When decision makers consider who should receive some of the $600 million allocated to the USDA ReConnect rural broadband pilot program, the agency will use a scoring system that awards points based on a range of factors, including the number of educational and healthcare facilities that would receive service – and for serving parts of states that have their own broadband funding programs. The latter criteria was included with the goal of “leveraging funding from outside sources” to “maximize the use of very limited resources,” said Anne Hazlett, Assistant to the Secretary for Rural Development at the USDA, in an interview with Telecompetitor.
“We believe the federal government has a role, but we also need to see skin in the game from states and local communities because this is an issue that really touches the quality of life in rural America,” said Hazlett, whose responsibilities include overseeing the USDA Rural Utilities Service program and several other units within USDA.
Hazlett pointed to another example of how the USDA aims to maximize the impact of limited funding: Applicants will be able to request funding in the form of a loan, a grant or a combination of loan and grant.
USDA ReConnect Rural Broadband Pilot
The USDA ReConnect rural broadband pilot will be open to a wide range of entities, including state and local governments and non-profit organizations, as well as for-profit corporations, limited liability companies, cooperatives and Indian tribes.
In our interview, Hazlett pointed to incumbent rural telecom carriers and rural electric cooperatives (RECs), specifically, as entities that could help bring high-speed broadband to areas where it is not available today.
She noted that the USDA “has a long history of working with rural telcos” and also noted that “this time we have the opportunity to work with electric cooperatives” as well.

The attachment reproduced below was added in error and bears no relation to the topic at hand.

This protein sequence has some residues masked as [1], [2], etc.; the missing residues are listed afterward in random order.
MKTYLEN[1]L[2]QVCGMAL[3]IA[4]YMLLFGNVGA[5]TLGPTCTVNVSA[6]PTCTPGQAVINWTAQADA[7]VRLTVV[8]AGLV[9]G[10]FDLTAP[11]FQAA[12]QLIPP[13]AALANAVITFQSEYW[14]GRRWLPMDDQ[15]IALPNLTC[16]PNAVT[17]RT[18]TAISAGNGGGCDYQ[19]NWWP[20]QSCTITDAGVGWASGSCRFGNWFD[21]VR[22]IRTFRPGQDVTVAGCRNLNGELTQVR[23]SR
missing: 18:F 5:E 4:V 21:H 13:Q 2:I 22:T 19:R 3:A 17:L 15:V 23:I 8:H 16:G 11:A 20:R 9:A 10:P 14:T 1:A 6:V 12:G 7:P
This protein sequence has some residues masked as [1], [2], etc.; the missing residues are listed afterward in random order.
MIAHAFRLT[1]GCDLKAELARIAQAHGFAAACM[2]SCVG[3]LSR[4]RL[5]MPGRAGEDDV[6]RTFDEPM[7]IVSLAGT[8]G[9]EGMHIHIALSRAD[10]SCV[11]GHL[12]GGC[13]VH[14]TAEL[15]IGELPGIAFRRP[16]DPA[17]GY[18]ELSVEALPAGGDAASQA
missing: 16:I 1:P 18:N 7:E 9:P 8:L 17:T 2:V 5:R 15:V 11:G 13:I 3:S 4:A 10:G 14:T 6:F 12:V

She added that “because of the [pilot program] flexibility and who is eligible and the way we can shape the parameters, many believe rural electric cooperatives are a key stakeholder– they successfully deployed electric infrastructure,” raising the question “are they an entity that can help us connect rural America” via “an opportunity to engage in ways we haven’t in the past.”
USDA’s enthusiasm about rural electric cooperatives may be fueled, at least in part, by RECs’ strong showing in the recent Connect America Fund CAF II auction of rural broadband funding.
In shaping the rules and scoring system for awarding ReConnect Rural Broadband Pilot funding, USDA drew upon 280 comments filed earlier this year in response to a request for feedback, on visits made by Hazlett and Agriculture Secretary Sonny Perdue to rural areas and on lessons learned as administrators of the broadband stimulus program during the early part of this decade.
Input received from service providers and other rural stakeholders emphasized several key themes, Hazlett noted.
“People are certainly concerned that we build at a speed that will meet some of the needs of the future,” she said.
She also noted that existing service providers urged the agency to make sure funding was not used in a way that would overbuild existing infrastructure.
Other key themes included the importance of broadband to precision agriculture, healthcare and education.
This feedback shaped various aspects of the program, including the scoring criteria, a speed target of 25 Mbps downstream and 3 Mbps upstream, and provisions aimed at preventing overbuilding, such as a requirement that no more than 10% of locations in a project have broadband at speeds of 10/1 Mbps and a provision that makes CAF II- funded areas eligible only for loans, not grants.
As for lessons learned from the broadband stimulus program, Hazlett noted that “we understood from past experience the need for outreach.”
That understanding drove the USDA to release documents December 14 explaining how to apply for ReConnect rural broadband pilot funding even though the agency will not begin accepting applications for several months.
That move, she said, should help people get any technical assistance they might need to submit applications.